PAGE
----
‘Like Crazy’ suffers from its singular, one-track vision
Directed by Drake Doremus
United States, 2011
The romance is a dying film genre. The large majority of romantic films are hybrids – romantic comedies, romantic thrillers – but the straightforward romance doesn’t raise its head as frequently its other long-standing genre counterparts. Drake Doremus’ sophomore film, the Sundance hit Like Crazy, is therefore a bit of an anomaly in 2011.
Jacob (Anton Yelchin) is a furniture designing college senior who falls head over heels for his poetic classmate Anna (Felicity Jones). When summer looms Anna decides, in the heat of the moment, to overstay her visa. Unable to return to the United States because of the violation, the two embark on a rocky on-again, off-again cross-continental relationship.
Featuring a beautiful, hip cast, Like Crazy finds a cinematic cousin in 2009’s (500) Days of Summer. Unlike that film, Doremus’ effort is less interested in its color scheme, filmic homage, and all-out coolness, as it is in character development. This is both an asset and a detriment. Either Jacob or Anna is always onscreen. This is a film about two people, and we care about them early on and for the duration. Their decisions are weighty and dramatic, their love real. However, the back-and-forth documentation of their relationship starts to feel redundant after awhile. The few side characters that populate the film don’t offer enough of a reprieve from the overly-focused, one-goal story that they could, and by the third act character likeability fails to continue to hold water as the lone compelling reason for watching.
This comparison to (500) Days of Summer isn’t to say that Like Crazy isn’t visually inventive. It is, but less in a music video way, and more in a 60-second Gap commercial way. Doremus utilizes time-lapse photography, frequent jump cuts, and numerous musical montages to compress a yearlong story into the short runtime. Some of these moments, like a rapid-fire series of overhead still shots of Jacob and Anna in various sleeping positions, serve a dual purpose: move the story forward and advance their relationship without dialogue (i.e. they are comfortable together).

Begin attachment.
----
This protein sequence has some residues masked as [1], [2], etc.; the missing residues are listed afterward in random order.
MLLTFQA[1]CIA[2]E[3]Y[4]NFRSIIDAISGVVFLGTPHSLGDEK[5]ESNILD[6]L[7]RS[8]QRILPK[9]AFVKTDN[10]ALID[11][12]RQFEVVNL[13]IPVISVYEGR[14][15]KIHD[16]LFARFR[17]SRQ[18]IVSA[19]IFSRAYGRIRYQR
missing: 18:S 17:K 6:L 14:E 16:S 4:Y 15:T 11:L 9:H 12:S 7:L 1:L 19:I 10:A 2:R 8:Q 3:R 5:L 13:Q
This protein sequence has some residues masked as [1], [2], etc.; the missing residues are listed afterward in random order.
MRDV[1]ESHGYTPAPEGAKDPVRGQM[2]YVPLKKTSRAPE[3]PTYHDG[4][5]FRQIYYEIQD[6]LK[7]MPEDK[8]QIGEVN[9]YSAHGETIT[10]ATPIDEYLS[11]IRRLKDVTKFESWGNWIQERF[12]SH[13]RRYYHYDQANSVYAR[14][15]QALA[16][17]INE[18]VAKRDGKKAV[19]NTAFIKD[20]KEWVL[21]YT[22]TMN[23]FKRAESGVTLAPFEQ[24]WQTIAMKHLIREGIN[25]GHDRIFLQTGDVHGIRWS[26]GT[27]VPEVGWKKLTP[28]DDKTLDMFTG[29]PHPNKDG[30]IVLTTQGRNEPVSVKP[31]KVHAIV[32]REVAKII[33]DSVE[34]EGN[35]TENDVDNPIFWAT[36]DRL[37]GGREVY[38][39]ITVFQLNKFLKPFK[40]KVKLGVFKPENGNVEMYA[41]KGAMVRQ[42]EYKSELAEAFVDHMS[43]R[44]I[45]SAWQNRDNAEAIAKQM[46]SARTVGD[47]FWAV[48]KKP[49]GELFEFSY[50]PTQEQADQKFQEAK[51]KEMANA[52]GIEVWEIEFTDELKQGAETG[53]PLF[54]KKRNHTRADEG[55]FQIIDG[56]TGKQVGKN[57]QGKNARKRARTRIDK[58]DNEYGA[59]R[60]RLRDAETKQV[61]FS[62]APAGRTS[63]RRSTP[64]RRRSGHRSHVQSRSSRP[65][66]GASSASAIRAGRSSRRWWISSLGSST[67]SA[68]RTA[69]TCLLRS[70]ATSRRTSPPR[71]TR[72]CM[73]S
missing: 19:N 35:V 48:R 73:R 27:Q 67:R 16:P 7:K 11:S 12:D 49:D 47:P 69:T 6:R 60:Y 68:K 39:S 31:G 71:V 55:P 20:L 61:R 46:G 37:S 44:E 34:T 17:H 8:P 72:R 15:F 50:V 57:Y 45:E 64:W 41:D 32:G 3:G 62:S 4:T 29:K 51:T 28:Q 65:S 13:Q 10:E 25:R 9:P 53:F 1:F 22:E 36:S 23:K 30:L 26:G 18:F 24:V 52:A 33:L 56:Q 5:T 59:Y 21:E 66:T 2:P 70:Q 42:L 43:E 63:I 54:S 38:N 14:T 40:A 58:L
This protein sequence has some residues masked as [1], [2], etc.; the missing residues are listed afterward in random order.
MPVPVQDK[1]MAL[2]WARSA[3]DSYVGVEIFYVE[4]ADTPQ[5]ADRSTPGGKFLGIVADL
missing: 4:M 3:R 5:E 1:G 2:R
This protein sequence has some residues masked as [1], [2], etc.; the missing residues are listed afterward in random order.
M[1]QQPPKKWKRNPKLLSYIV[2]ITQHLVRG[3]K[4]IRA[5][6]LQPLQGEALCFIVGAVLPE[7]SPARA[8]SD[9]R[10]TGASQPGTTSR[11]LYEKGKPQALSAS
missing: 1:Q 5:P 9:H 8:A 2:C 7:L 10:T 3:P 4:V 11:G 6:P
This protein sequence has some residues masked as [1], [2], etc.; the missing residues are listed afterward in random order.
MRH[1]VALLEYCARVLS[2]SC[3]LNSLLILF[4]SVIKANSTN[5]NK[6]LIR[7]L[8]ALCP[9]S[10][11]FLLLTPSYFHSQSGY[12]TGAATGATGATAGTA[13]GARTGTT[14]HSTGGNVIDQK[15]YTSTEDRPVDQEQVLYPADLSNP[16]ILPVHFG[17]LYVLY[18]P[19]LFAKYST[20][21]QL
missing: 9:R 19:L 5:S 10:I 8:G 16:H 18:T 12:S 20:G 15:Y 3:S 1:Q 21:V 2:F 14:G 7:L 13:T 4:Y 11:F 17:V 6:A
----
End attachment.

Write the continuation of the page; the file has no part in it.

Others, like a time-lapse shot in an airport as Anna waits for Jacob to return to the UK, serve the same purpose, but feel tired and overdone. The feeling is still there – Anna misses Jacob – but the time compression plays counter to the adage “time flies when you’re having fun,” and makes it something more like, “a watched pot boils.” For a film that is very much about waiting and anticipation, there’s very little of either in Like Crazy.
To their credit the cast is excellent. Alex Kingston and Oliver Muirhead turn in scene-stealing performances as Anna’s boisterous, whiskey-loving parents, Jackie and Bernard. Yelchin and Lawrence, charged with the heavy burden of creating a relationship from scratch in a reportedly oft-improvised film shoot, make a believable and charming pair, filling their characters with little tics that only a couple share.
Like Crazy also relies heavily on its audience’s recollection of past, young love. Unlike most other romance films, which take their time to slowly develop, which depend on a sex scene to advance the idea that characters are in love, and where a climactic incident similar to Anna’s visa troubles might come at the midway point or later, Like Crazy establishes the relationship right away, and almost entirely without use of sex scenes. Doremus’ jump-cutting, time-compressing strategy does away with any deliberate evolution and demands that the viewer recall his or her first love to fill in any narrative blanks.
A harmless, at times touching film, Like Crazy ultimately suffers from its singular, one-track vision and a filmmaking method that is frequently at odds with the story content.
– Neal Dhand